We have seen fantastic news from the likes of Inivata who have launched the RaDaR Assay liquid biopsy product. Nanna Therapeutics has been acquired by Astellas Pharma, providing the resource to forge ahead with their age-related disease focused pipeline and Mogrify announcing its collaboration with Sangamo Therapeutics to leverage Mogrify’s iPSC- and ESC- derived T-cells.
Such news flow and progress leave the region in a position of strength when the new normality settles, perhaps taking a good slice from one of the seven >£1Billion dollar fund closings announced in the US during this period.
So yes, perhaps nothing day-to-day has felt normal, but look a bit more closely at the life sciences sector and perhaps we have to date under-estimated what day-to-day normal represents.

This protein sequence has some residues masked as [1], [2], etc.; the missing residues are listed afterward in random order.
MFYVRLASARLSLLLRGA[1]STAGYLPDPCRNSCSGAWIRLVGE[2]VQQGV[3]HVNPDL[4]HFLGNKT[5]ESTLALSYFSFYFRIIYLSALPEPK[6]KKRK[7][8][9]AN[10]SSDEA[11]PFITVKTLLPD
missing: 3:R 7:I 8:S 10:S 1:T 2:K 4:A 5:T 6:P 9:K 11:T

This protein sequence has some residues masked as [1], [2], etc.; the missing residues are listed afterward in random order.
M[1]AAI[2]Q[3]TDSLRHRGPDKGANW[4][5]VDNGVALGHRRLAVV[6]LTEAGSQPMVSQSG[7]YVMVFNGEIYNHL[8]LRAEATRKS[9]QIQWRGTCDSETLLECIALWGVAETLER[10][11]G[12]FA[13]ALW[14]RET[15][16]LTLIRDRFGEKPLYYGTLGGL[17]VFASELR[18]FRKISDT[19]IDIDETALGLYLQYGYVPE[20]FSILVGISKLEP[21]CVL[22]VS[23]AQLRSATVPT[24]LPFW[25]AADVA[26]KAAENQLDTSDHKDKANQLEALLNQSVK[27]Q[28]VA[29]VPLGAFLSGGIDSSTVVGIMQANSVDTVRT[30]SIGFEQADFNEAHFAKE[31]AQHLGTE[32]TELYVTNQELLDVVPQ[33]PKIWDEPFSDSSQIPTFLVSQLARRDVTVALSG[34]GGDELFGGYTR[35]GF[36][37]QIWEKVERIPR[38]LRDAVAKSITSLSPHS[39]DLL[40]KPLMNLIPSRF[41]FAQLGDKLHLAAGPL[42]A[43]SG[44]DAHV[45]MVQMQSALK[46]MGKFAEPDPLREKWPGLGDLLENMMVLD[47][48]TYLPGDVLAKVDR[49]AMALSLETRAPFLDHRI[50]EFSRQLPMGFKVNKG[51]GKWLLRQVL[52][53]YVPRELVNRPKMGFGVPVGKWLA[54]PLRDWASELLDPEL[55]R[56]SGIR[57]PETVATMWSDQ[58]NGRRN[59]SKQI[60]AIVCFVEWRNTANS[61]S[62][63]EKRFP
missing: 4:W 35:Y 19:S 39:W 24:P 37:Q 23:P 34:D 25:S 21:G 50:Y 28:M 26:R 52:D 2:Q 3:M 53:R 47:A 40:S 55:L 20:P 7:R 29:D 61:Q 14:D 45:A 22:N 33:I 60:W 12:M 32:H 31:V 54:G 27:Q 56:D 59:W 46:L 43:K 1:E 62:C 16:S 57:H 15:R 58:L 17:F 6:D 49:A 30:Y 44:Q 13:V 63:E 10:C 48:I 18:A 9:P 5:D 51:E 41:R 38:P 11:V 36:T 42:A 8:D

Meeting the challenges of COVID-19 has required a commitment to collaboration, a dynamically innovative mindset, a sense of community and a resilience to adapt quickly in order to succeed.
The nature of the life sciences sector and the entrepreneurs within it is one of being able to roll with the punches, take stock and then execute an amended plan.
Whether attacking COVID-19, driving forward in a different therapy area (those diseases have not gone away) or simply using expertise to reassure colleagues and contacts with adept interpretation of data, the region has delivered by the lorry load.
Of course, it is also clear that such regional contribution is only possible due to the investment over previous decades in attracting the brightest minds to such an effective ecosystem.
This last point I would hope to see policy makers remember when COVID-19 is something we refer back to and so the agenda of ensuring the UK remains a world force in life sciences does not overlook the need to continue investing that is based primarily on excellence not geography.